SEATTLE

Leona Bangsund

 

In 1942, the country was at war and the West Coast shipyards were building war ships as fast as they could.  The plea for machinists and metal workers went out everywhere.  Dad decided we should move to Seattle, so he could work in the shipyards.

 

It was decided that I would go on ahead by train and find a place for us to live.  Dad and Eleanor would follow in the car.  I had never been on a train before.  I didn't even realize I could ask for a pillow to help me get some sleep.  A very nice young couple with a little girl occupied the seats across the aisle.  They must have figured me out.  I can't remember the details, but at one point they invited me to use two of their seats and got me comfortable, so I could get some sleep.  When we parted at the Seattle train station, I never suspected that I would be seeing them again.

 

I don't know what Dad was thinking when he sent a na´ve, inexperienced nineteen year-old kid, who had never even seen a city of any size on such a mission. I couldn't even find my way out of the train station.  I walked into the station and found a phone.  We had gotten in touch with a girl from Plentywood that had invited me to come to her house when I arrived.  She told me what bus to take and where to get off.

 

Then I looked around.  There seemed to be no way out to the street.  There was a big stairway, but I wasn't interested in going upstairs.  I needed the street.  However, a lot of folks were going up those stairs, so I decided to follow.  Lo and behold!  There was the street!  This kid who had always lived where the land was as flat as a table top, was about to learn that in Seattle, one is going either up or down hill most of the time.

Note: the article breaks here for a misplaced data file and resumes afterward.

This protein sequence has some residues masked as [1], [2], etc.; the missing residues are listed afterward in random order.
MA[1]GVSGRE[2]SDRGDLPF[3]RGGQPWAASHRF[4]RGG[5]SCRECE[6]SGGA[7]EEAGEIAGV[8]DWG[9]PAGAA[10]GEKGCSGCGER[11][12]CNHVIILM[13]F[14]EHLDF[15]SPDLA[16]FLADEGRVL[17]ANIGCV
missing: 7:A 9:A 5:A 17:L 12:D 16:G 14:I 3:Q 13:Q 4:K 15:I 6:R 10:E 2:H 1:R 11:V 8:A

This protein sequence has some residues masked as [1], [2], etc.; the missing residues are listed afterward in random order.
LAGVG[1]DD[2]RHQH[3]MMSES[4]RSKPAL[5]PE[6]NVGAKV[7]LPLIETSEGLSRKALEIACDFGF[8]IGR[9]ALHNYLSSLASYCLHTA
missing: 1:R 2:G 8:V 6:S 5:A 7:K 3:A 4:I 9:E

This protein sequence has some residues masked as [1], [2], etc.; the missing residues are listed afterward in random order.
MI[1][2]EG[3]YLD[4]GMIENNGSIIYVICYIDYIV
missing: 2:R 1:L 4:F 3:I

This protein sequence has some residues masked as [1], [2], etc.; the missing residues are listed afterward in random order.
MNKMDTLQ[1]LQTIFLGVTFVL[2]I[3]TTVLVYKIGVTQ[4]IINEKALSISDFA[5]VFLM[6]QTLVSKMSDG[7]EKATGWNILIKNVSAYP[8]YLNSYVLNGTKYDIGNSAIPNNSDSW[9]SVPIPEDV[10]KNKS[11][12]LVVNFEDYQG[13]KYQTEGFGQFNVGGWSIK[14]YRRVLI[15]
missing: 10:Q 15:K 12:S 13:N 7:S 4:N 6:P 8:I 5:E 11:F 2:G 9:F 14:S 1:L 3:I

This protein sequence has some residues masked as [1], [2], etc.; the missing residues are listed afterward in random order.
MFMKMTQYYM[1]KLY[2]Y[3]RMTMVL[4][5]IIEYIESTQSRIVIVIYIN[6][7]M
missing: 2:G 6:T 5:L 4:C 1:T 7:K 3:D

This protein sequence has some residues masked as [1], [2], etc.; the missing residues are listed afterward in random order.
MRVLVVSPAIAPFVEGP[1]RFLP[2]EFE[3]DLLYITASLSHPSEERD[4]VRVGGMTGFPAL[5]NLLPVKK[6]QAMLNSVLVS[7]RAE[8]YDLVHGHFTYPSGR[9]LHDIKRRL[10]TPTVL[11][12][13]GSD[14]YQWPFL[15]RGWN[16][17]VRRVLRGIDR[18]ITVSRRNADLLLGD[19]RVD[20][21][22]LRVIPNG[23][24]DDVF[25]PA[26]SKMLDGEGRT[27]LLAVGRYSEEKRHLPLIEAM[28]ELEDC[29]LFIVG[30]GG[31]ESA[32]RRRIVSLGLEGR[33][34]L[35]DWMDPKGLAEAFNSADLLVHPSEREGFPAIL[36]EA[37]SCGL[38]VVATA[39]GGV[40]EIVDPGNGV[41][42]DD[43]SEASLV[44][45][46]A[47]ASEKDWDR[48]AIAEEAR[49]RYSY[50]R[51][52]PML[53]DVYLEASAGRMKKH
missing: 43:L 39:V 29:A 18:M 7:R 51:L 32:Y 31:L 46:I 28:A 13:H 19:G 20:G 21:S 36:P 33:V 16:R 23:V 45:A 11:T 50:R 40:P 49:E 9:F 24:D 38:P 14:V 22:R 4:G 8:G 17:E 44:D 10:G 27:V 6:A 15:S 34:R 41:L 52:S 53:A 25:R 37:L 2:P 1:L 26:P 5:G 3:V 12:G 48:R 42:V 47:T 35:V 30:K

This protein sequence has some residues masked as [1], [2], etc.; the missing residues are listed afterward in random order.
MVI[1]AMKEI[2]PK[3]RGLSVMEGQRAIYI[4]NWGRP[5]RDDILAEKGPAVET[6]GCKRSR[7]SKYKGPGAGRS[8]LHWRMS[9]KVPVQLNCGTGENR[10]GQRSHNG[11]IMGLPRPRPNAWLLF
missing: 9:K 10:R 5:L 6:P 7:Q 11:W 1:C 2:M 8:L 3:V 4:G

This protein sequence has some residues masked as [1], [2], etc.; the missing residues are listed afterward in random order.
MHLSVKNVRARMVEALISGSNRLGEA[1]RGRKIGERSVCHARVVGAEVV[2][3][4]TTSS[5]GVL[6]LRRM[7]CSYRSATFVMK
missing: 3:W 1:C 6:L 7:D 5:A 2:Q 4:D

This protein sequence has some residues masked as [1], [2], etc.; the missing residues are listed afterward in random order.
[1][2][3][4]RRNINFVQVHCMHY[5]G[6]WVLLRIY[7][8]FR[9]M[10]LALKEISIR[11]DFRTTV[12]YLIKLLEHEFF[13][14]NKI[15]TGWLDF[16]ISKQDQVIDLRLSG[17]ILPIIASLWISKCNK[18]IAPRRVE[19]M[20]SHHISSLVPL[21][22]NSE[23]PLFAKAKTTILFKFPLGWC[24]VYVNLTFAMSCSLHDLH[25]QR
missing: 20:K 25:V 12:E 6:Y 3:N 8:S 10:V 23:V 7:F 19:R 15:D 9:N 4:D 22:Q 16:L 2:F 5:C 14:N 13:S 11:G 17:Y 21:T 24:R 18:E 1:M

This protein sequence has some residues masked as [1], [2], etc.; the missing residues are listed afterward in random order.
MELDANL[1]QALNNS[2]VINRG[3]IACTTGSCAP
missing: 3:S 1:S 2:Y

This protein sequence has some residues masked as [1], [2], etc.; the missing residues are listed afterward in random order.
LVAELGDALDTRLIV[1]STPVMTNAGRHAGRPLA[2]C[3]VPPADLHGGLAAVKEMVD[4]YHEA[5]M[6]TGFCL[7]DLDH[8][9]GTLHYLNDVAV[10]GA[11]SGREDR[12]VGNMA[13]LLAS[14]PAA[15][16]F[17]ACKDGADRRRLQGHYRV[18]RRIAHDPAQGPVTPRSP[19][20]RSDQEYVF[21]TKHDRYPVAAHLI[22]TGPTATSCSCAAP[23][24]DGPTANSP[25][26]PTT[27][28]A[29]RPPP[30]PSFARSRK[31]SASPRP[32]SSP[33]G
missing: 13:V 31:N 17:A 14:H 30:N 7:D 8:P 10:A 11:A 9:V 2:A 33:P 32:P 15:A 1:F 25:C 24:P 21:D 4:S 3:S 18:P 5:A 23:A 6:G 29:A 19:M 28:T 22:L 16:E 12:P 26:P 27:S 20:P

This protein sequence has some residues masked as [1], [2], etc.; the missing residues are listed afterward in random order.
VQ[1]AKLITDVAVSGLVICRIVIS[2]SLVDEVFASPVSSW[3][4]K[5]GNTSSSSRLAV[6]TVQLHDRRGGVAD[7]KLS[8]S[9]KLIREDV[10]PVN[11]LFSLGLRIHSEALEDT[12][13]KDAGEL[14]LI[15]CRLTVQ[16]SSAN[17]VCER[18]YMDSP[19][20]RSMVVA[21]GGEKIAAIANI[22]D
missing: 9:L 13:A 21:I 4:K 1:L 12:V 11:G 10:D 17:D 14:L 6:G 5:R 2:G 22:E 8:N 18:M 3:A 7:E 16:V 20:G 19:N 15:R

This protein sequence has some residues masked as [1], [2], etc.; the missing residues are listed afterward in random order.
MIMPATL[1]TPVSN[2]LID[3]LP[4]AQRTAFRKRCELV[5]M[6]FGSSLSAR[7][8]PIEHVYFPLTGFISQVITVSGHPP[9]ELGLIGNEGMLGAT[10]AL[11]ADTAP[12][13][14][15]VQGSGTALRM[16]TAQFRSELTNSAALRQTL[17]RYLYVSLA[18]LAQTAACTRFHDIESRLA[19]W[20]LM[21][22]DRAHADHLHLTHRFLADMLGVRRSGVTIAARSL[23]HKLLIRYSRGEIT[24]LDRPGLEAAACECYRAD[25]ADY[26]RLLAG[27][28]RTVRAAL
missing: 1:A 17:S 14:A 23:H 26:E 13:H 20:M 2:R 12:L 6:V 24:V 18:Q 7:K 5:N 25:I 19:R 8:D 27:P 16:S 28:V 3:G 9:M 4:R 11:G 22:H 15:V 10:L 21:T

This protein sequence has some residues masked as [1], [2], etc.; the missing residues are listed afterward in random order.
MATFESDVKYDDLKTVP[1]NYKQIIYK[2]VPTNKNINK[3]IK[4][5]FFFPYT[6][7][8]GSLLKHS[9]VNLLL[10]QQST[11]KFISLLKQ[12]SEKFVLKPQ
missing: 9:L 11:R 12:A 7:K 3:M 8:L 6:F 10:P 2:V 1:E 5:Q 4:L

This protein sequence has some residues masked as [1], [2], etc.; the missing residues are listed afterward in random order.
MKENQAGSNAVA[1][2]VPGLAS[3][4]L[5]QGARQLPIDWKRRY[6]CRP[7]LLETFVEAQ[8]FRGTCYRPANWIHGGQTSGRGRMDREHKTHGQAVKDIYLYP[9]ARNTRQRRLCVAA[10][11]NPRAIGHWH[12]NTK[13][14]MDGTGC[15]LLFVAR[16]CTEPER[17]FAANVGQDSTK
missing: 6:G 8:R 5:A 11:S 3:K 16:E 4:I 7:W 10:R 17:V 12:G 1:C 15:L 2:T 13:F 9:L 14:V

Finding a place to live was not an easy thing.  Seattle was experience-ing a tremendous influx of people, including service men and workers for the seaports and aircraft plants.  Many people had built apartments in their homes, and larger houses were divided into apartments for rent.  I made many trips back and forth between the housing office and

various areas by bus.  I had never before ever been on a bus.  I had a city map and, somehow, I found my way around.  We needed something near the University, where I was planning to attend classes.

 

I finally found a place.  It was a room in a big, old house, with three beds, a hot plate and a bathroom down the hall.  It was terrible, but it was a place we could stay until we found something better.  Soon after Dad and Eleanor arrived, we found a somewhat better place - a basement apartment in a private home.

 

So we settled in.  Dad went to work, Eleanor got registered at high school, and I started at the university.  It was a tough adjustment for all of us.  For one thing, I have never been so cold in my life as I was that first winter in Seattle.  We had come from Montana, where winter temperatures regularly plunged well below zero, to the temperate West Coast; but, Montana air is dry, West Coast air is damp - so the cold went right through us.  A basement apartment is no place to be in that kind of climate.  We finally found a tiny (but warm) upstairs apartment where we could thaw our bones, within walking distance of the university.

 

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